Los Angeles County is experiencing a rise in new coronavirus infections, a concerning trend given the continued circulation of the highly transmissible Delta variant, officials say.
As of Thursday, 245 Delta cases had been confirmed countywide — double the number last week.
Officials say the variant, which may be twice as transmissible as the conventional coronavirus strain, has the potential to spread rapidly among unvaccinated segments of the population.
And though L.A. County’s overall coronavirus metrics remain relatively low, any increases in transmission have the potential to spur more infections, illness and death in a region already familiar with the suffering COVID-19 can cause.
“The rising proportion of Delta among sequenced variants of concern is consistent with what other parts of the U.S. are seeing, and for certain represents increased circulation of the variant,” Public Health Director Barbara Ferrer said. “Given that 4 million residents in L.A. County are not yet vaccinated, the risk of increased spread is very real.”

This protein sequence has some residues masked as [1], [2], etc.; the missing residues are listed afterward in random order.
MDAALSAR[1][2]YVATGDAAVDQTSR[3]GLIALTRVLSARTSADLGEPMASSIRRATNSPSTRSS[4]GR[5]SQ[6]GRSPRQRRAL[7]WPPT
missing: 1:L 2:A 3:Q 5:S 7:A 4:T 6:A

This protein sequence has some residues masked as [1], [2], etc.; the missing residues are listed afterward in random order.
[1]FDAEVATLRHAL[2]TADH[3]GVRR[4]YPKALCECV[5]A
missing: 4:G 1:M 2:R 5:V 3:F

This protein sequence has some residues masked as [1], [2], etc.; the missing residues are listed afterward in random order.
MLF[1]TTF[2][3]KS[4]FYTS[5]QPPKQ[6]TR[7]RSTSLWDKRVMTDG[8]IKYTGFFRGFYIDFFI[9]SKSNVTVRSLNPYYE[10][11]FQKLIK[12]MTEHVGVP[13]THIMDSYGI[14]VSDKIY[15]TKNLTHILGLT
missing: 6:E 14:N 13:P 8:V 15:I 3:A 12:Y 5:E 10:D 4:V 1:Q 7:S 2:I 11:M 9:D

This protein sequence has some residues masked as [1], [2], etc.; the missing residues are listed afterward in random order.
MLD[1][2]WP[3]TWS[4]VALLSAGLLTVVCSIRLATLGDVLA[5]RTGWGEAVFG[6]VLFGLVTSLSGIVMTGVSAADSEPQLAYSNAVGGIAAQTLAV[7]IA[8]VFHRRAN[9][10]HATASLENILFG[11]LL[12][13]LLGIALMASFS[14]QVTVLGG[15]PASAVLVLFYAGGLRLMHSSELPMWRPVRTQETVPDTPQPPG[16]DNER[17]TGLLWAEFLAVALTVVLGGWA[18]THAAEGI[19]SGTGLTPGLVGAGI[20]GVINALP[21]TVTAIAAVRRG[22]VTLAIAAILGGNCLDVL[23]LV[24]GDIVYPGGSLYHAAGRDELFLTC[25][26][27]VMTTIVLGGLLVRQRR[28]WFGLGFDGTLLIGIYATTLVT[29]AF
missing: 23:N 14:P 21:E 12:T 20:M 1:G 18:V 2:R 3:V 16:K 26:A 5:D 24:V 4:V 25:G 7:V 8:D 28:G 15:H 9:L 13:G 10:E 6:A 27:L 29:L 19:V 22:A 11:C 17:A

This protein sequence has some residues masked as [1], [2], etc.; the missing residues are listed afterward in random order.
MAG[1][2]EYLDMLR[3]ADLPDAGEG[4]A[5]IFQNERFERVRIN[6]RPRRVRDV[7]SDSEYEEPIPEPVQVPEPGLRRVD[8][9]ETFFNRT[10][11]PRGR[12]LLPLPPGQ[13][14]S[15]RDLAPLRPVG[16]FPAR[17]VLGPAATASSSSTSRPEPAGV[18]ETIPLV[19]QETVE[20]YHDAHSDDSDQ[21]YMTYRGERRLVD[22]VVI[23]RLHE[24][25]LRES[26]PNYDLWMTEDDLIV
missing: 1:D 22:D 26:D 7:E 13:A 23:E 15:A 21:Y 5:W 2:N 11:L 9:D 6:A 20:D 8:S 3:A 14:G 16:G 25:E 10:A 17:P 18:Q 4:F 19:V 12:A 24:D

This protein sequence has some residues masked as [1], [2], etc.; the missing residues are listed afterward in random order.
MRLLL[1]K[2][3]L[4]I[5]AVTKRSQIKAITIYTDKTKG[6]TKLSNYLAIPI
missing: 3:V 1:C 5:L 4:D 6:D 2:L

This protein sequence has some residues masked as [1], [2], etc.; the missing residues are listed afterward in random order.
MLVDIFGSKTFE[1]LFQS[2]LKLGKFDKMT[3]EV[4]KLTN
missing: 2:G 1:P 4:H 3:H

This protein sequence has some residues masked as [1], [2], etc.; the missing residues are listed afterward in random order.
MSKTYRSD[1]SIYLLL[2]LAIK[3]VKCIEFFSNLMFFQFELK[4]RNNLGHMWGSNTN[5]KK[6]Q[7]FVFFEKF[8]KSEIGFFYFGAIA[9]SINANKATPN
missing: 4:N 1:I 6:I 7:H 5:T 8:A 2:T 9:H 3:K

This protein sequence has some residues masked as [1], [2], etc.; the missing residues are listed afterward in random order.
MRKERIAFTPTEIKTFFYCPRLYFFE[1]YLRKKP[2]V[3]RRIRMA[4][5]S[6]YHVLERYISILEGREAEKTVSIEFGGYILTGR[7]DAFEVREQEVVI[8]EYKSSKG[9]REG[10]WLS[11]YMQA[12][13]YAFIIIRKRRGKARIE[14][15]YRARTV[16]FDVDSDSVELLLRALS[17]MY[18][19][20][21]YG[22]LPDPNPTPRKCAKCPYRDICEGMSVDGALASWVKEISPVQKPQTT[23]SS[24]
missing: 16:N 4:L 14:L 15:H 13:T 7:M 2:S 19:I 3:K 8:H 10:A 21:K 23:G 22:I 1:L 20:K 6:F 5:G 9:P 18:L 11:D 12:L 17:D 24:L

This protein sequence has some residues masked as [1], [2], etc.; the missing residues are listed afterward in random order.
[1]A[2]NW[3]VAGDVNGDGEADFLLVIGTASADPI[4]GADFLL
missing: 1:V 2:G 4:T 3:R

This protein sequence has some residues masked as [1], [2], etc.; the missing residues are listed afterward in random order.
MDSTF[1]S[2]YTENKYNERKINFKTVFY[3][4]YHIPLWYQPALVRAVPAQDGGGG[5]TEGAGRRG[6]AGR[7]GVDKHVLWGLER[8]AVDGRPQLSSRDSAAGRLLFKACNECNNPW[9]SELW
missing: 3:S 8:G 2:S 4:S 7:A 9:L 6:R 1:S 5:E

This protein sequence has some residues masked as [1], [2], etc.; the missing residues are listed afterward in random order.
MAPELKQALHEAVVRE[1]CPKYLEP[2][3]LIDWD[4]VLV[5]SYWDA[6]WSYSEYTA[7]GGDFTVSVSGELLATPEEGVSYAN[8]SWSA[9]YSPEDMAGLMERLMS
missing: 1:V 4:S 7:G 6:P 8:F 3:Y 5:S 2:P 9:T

Dr. Rochelle Walensky, director of the U.S. Centers for Disease Control and Prevention, said an estimated 25% of new coronavirus cases sequenced nationwide are now of the Delta variant, and she expects it eventually will become the dominant strain in the nation.
“As the Delta variant continues to spread across the country, we expect to see increased transmission in these communities unless we can vaccinate more people now,” she said.
California officials repeated that view.
“The risk for COVID-19 exposure and infection will remain in California until we reach community immunity with vaccinations,” said Dr. Tomás Aragón, director of the California Department of Public Health and the state’s public health officer. “COVID-19 vaccines provide excellent protection from serious disease, even for the Delta variant.”
Circulation of the variant has increased rapidly since it appeared in California.
Delta made up just 1.8% of coronavirus cases analyzed in April, state public health data show.
That proportion jumped to 4.7% in May. As of last week, the variant made up 14.5% of specimens sequenced during June.
On Tuesday, Aragón said the variant accounted for about 23% of sampled cases, “and we anticipate this percentage will increase.”
“We have enough risk and enough unvaccinated people for Delta to pose a threat to our recovery,” Ferrer told reporters Thursday. “And masking up now could help prevent a resurgence in transmission.”